Welcome!

Microservices Expo Authors: Liz McMillan, Elizabeth White, Pat Romanski, Gopala Krishna Behara, Sridhar Chalasani

Related Topics: @DXWorldExpo, Java IoT, Microservices Expo, IBM Cloud, Containers Expo Blog, @CloudExpo, SDN Journal

@DXWorldExpo: Article

IBM Cuts Price to Push into the Cloud & Big Data

Adkins: 'Big Data and cloud systems that were once only affordable to large enterprises are now available to the masses'

IBM is out to push its Power-based servers into Big Data and the cloud.

Its problem is the cheap commodity servers sold by HP and Dell.

Its answer Tuesday was to cut the price of its proprietary hardware by as much as 50%.

That was the day it unveiled a line of eight Power 7+-based servers running AIX or Linux whose price starts a shade under six grand, the same neighborhood where comparable x86 boxes live, a first for IBM.

They're supposed to be fitted with technology borrowed from Big Blue's super-smart Watson supercomputer, the one that beat human contestants on the Jeopardy game show. The Watson widgetry will let users analyze Big Data and run Hadoop and set up a private cloud at a cheaper cost.

IBM is directing the systems at SMBs who, it says, "have struggled to adopt Big Data and private cloud solutions due to lack of in-house skills and expertise to design and maintain commodity hardware-based systems." Its new stuff is supposed to be easy to use.

"Big Data and cloud systems that were once only affordable to large enterprises are now available to the masses," said Rod Adkins, Senior VP of IBM's Systems & Technology Group in a statement. "With these new systems, IBM is forging an aggressive expansion of its Power and Storage Systems business into SMB and growth markets."

The new systems, which could represent a bit of a problem for Sun and HP's Itanium gear, come optimized for IBM's analytics software including Cognos and SPSS for business and predictive analytics.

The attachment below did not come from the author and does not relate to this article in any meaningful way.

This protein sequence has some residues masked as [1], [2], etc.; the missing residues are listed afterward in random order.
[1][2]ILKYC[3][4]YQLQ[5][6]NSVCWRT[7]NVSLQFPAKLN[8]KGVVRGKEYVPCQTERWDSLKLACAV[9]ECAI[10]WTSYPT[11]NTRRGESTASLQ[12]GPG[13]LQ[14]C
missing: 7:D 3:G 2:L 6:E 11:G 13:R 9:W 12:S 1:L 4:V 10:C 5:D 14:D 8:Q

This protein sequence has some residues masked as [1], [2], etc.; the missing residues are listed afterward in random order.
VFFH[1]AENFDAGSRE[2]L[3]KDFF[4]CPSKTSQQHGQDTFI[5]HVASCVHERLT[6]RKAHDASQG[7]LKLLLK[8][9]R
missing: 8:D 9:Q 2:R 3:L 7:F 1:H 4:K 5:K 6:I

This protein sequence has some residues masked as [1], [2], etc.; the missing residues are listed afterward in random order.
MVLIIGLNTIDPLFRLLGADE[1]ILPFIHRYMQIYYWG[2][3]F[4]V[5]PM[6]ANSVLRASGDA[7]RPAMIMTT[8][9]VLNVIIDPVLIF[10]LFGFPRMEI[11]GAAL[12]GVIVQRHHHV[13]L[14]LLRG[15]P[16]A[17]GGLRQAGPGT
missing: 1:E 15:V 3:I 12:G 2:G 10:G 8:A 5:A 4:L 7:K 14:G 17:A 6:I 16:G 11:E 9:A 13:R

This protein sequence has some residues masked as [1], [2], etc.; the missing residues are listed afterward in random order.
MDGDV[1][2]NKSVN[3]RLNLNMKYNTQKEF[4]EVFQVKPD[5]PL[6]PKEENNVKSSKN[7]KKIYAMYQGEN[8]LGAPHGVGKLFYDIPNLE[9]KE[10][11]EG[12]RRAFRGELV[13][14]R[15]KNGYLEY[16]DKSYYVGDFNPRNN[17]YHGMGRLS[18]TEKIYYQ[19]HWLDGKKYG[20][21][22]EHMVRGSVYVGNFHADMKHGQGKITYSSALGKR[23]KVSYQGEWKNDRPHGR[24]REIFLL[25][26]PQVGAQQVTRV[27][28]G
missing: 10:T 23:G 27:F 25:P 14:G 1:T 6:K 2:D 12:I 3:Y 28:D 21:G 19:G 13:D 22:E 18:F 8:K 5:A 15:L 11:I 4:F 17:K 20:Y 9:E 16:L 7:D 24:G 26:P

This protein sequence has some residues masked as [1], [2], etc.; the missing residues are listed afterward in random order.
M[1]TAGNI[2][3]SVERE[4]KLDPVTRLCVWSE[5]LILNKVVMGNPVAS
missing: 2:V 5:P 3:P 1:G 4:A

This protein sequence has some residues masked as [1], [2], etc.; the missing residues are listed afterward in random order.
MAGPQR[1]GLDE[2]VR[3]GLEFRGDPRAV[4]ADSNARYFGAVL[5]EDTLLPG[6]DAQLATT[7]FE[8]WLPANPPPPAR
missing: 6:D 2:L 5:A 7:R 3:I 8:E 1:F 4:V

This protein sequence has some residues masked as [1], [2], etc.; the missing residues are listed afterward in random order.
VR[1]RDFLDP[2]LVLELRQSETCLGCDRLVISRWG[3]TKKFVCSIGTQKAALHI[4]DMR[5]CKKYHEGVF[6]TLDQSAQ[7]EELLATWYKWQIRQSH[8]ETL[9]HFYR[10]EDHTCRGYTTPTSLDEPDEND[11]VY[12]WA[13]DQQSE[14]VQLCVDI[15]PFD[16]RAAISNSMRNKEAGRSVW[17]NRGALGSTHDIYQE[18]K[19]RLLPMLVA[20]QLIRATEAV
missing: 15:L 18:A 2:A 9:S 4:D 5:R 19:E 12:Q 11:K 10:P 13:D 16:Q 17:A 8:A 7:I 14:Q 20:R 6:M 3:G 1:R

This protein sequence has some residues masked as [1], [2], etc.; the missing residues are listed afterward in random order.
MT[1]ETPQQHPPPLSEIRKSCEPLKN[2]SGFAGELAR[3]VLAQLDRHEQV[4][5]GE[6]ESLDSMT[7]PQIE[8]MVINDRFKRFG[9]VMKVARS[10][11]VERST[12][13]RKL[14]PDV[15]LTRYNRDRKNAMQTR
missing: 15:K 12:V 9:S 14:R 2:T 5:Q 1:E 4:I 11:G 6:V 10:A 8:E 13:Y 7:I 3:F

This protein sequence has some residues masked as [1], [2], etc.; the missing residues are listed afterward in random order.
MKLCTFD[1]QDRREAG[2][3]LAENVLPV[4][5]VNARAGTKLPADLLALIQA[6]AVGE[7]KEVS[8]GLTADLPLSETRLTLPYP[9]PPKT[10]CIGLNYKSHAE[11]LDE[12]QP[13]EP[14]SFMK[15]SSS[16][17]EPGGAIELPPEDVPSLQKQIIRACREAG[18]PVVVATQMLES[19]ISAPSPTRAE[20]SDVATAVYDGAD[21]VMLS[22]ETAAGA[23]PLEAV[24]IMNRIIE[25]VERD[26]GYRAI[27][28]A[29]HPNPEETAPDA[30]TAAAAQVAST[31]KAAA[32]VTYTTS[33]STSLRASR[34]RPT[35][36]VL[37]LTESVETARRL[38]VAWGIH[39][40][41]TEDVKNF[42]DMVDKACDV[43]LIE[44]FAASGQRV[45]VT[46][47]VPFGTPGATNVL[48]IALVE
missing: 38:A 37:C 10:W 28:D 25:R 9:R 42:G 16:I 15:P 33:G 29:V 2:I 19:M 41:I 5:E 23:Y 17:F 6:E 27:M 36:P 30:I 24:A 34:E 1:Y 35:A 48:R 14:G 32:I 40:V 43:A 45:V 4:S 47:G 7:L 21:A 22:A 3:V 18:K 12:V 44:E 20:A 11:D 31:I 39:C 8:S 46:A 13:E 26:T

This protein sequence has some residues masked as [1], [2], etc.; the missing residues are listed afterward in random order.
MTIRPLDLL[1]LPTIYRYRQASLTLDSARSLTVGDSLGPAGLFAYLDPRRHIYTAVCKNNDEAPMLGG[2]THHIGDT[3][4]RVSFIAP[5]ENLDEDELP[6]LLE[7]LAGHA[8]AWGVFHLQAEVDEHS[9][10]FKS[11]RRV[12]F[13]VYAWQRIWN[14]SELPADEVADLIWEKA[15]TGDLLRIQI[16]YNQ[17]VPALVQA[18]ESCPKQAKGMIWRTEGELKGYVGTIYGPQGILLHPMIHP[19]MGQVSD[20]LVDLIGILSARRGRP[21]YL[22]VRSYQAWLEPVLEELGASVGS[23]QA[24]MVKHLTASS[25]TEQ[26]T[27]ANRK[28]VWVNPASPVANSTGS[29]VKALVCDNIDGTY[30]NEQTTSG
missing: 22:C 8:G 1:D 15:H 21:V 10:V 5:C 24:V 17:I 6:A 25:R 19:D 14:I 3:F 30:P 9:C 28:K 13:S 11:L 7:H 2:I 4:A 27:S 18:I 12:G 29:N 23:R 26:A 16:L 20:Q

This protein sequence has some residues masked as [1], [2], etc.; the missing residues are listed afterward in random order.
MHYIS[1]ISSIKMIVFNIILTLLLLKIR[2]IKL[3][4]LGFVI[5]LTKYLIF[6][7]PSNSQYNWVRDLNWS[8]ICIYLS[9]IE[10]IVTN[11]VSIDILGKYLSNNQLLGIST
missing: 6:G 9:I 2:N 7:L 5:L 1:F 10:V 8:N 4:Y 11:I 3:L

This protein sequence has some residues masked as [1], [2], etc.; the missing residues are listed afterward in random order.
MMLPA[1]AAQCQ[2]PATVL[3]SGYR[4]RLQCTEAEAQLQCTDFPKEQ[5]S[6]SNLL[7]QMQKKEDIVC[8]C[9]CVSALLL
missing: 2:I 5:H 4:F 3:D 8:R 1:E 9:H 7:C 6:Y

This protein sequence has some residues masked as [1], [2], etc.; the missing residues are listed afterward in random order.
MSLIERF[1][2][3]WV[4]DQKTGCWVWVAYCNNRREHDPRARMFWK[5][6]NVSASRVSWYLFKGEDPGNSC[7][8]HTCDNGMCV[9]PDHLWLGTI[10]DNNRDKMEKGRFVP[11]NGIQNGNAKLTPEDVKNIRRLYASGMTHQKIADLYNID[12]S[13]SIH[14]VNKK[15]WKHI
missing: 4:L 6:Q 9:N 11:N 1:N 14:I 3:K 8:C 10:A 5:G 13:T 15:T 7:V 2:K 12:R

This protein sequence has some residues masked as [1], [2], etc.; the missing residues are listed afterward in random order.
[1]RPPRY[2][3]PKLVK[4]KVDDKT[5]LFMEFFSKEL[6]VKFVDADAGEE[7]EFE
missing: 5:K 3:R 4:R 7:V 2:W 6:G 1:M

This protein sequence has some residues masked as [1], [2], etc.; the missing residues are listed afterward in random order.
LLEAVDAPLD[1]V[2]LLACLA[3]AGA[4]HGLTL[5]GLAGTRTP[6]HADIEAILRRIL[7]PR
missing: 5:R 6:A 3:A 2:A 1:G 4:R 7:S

IBM will use distribution channels to get the widgetry to market.

It says its Power chips can be a better platform for Big Data and cloud than commodity x86 hardware because embedded memory and virtualization - key ingredients for analytics and cloud workloads - are built into the processor. Folks who want a private cloud can use the optional PowerVM that virtualizes memory, processors, networking and storage.

Power 7+ chips, which comes with four to 16 cores, are also supposed to outperform the x86 in per-core performance.

The low-end single-socket Power 710 Express and two-socket 730 Express are 2U rack servers with 5.4TB maximum storage. The 710 has a memory capacity of 256GB, while the 730 has more disk bays and supports up to 512GB of memory in eight slots.

The servers have five PCI-Express slots. The single-socket Power 720 Express and two-socket 740 Express are 4U rack servers with storage capacity of up to 7.2TB. They support up to 512GB of memory, while the 720 has 25 PCI-Express slots, and the 740 has 45 PCI-Express slots. IBM also upgraded its high-end Power 750 Express 19U rack with Power7+ chips.

The 750 and 760, meant for mid-sized and large enterprises, are supposed to be ideal consolidation platforms that centralize Big Data analytics and cloud workloads.